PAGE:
Did anyone even bother to give us a call and report about a ongoing positive aspect of community theatre here in this city?

Secondly, I was absolutely mortified that as an actor yourself, you felt it necessary to state that a $20 ticket was too high a price to pay, and that it should go back to $10 or $12. Let me first say that since the beginning of the theatre “wing” of the Tybee Arts Association began some 10 years ago, Tybee has typically always charged only a $10 or $12 cover for most shows. However, if it were not for the help and support of many of the local residents as well as the City of Tybee itself.. which has helped to supply some of the spaces we have performed in over the years (including our current Firehouse Arts Center) there is no way we could continue to do theatre with such a small ticket price.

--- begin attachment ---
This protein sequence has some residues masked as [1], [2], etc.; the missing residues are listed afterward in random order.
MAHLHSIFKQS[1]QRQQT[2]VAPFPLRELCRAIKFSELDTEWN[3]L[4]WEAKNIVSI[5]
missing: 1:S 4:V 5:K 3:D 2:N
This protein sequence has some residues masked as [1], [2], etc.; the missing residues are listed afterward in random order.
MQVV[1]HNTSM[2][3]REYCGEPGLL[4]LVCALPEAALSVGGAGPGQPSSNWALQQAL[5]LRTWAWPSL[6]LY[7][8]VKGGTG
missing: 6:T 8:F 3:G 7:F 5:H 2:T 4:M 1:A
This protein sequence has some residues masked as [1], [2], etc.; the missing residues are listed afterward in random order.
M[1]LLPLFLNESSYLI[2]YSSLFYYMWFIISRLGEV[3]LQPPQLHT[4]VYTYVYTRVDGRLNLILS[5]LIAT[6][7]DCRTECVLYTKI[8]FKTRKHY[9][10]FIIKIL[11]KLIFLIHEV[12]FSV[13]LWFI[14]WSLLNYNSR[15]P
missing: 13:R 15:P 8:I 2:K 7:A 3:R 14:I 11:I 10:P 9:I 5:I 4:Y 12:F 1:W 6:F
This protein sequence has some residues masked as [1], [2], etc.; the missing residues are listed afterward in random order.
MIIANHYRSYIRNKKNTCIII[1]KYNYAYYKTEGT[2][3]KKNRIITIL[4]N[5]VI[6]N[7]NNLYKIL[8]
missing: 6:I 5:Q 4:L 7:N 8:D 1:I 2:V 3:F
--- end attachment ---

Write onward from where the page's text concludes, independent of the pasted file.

But to quote the President of our Arts Association, Richard Adams, “We don’t do these shows to make money, we do it for the enjoyment of the community. As long as we can break even, we feel we are doing good.” The cost of royalties alone of putting on a show, especially a musical, can be close to $3,000 plus the theatre, the rent, electricity, costumes, props, advertising..,

I could go on and on. PLUS the fact that every person that is involved in putting on a show... the actors, the director, the stage manager, set builders, painters, costumer, musicians, and again the ACTORS!... have given a good part of 6 to 8 weeks of their life and time for FREE to put on a show! And you make a comment that $20 is just too much to charge for a ticket and that you think we should go back to the old $10 or $12 ticket price!? I could not believe my eyes when I read that, and I was livid.

In my opinion, many of the same people in this city that may be “on the fence” about going to a show or not may read that comment and agree, not thinking about what is involved in a live performance in so many ways. However, those same people have no problem running down to a local bar at, say City Market, on any given weekend night and drop a quick $20 on three beers without batting an eye!